From Book 1: Reading ‘The Little World of Don Camillo’ is to travel to the Valley of the River Po, Italy’s widest and most fertile plain, with its unique atmosphere, culture and natural history. And to do so in the incomparable company of a cast of fictional characters who testify to the exquisite humour and humanity of their creator.
In the Little World, eternal forces grapple with the absurd drama of everyday life, and hilarious and unearthly things can happen.
If you keep this in mind you will have no difficulty in getting to know the village priest, Don Camillo, and his adversary, Peppone, the Communist Mayor. Nor will you be surprised when a third person watches the goings-on from a big cross in the village church and not infrequently intercedes . . .
In story after story, the hot-headed Catholic priest, Don Camillo, and the equally pugnacious Communist mayor, Peppone, confront one another, sometimes in a serious and violent manner.
The clever bit is the way Guareschi engineers a resolution to the conflict and transforms the situation to the great benefit of the local community, so that the two men put their political convictions aside and, however begrudgingly, develop respect for one another.
To enable this, the author creates a third main character, his finest creation and the most surprising. Il Cristo presides over proceedings from above the altar of the town church and counsels Don Camillo, exposing and undermining the stubborn priest’s personal politics and prejudices and, with fascinating insights and gentle humour, suggests paths of action which, with the benefit of hindsight, we come to see make things right.
Guareschi claimed that the voice from above the altar was simply the voice of his own conscience, but in the stories it is a living reality which enables solutions so simple that they are beyond the reach of political minds clouded with ideology and the need to win.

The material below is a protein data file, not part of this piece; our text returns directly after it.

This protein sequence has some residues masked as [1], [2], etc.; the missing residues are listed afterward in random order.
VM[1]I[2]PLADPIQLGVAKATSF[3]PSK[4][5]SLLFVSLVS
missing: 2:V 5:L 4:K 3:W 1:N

Guareschi’s message is that what works at the level of the Little World can be made to work universally, the world over.
More than fifty years on, these enchanting, wise and strangely moving stories of life in the Lower Plain continue to enthral millions of readers of all ages around the world. They have been feted not only in books but in films, in series on TV, on radio and most recently on YouTube. In this newly translated volume, many are available in English for the very first time.
About the Author
Giovannino Guareschi, known as Giovanni to his millions of English language readers, was born at Fontanelle in the Valley of the Po on the 1st of May, 1908. His father wanted him to become a naval engineer. He, for the very enjoyment of going the opposite way, determined to become a lawyer, but found his vocation when he sent some cartoons he had drawn to the satirical magazine, 'Bartoldo'. Later he founded his own magazine, 'Candido', and wrote 347 stories featuring Don Camillo, a character who has done for Italy what Cervantes Don Quixote did for Spain.
About the Translator
Adam Elgar, the translator of this the first new English translation of Don Camillo since 1952, is a young poet and award-winning translator with a profound empathy with the spirit of Italy.
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